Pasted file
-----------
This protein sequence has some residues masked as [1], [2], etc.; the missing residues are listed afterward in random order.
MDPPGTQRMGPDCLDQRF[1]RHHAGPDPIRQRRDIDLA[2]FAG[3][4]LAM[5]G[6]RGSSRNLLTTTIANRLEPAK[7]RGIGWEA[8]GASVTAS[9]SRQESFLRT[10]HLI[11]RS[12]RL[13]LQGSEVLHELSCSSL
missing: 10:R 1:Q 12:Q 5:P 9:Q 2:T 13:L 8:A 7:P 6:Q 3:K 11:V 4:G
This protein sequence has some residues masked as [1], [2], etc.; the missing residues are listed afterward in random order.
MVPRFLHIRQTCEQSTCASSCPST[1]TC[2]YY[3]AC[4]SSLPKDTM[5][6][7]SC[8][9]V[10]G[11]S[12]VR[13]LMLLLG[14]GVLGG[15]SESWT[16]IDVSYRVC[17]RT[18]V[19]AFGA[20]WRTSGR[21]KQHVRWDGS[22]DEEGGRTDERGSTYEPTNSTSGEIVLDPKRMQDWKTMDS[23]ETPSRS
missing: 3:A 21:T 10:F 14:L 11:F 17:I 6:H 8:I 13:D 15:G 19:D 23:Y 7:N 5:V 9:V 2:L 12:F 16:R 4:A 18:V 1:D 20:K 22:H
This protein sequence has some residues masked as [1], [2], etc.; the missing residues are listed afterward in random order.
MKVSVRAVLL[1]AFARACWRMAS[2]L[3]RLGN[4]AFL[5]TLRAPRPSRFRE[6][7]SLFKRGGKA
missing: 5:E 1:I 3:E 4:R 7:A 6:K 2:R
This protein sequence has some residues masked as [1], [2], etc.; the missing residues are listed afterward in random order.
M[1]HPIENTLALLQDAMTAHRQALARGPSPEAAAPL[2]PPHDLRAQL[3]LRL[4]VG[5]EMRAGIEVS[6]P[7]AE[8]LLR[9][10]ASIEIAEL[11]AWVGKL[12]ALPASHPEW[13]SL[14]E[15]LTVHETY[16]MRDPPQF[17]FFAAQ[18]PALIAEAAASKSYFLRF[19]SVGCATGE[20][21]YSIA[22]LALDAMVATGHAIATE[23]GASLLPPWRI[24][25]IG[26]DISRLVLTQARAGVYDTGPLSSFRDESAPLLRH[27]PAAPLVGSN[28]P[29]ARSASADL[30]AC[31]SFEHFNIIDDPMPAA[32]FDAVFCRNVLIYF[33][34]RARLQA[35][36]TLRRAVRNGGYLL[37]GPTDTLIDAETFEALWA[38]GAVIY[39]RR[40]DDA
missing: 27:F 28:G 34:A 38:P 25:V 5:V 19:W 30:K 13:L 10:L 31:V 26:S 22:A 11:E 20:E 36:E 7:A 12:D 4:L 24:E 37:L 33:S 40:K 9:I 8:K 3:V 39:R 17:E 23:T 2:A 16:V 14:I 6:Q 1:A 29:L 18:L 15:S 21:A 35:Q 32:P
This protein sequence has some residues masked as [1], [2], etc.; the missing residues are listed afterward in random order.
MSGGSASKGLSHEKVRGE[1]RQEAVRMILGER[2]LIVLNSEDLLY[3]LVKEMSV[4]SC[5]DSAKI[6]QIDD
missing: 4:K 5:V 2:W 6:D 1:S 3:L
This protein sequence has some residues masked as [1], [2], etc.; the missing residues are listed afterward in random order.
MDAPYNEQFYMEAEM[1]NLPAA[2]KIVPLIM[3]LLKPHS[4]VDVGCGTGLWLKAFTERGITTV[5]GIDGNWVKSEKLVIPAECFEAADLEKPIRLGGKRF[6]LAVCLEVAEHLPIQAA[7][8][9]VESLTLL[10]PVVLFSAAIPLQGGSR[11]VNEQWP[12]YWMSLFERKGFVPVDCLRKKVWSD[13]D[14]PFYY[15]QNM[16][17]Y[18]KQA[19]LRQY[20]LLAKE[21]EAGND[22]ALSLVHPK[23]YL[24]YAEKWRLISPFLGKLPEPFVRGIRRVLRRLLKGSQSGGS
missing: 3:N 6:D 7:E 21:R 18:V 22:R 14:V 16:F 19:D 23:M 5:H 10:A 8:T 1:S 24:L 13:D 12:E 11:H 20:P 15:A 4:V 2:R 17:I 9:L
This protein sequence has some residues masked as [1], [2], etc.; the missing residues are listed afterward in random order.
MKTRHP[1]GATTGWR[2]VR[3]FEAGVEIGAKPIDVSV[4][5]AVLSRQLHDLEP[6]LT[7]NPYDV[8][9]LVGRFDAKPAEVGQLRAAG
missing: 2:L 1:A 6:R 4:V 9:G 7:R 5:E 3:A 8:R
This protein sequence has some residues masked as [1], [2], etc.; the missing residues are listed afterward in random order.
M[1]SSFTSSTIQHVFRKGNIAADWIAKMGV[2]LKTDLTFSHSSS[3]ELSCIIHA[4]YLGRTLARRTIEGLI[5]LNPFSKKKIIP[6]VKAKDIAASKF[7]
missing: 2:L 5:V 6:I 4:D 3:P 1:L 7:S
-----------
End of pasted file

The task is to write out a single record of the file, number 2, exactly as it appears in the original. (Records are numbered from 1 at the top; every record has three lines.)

This protein sequence has some residues masked as [1], [2], etc.; the missing residues are listed afterward in random order.
MVPRFLHIRQTCEQSTCASSCPST[1]TC[2]YY[3]AC[4]SSLPKDTM[5][6][7]SC[8][9]V[10]G[11]S[12]VR[13]LMLLLG[14]GVLGG[15]SESWT[16]IDVSYRVC[17]RT[18]V[19]AFGA[20]WRTSGR[21]KQHVRWDGS[22]DEEGGRTDERGSTYEPTNSTSGEIVLDPKRMQDWKTMDS[23]ETPSRS
missing: 3:A 21:T 10:F 14:L 11:F 17:I 6:H 8:I 13:D 15:G 19:D 23:Y 7:N 5:V 9:V 2:L 12:F 16:R 4:A 18:V 1:D 20:K 22:H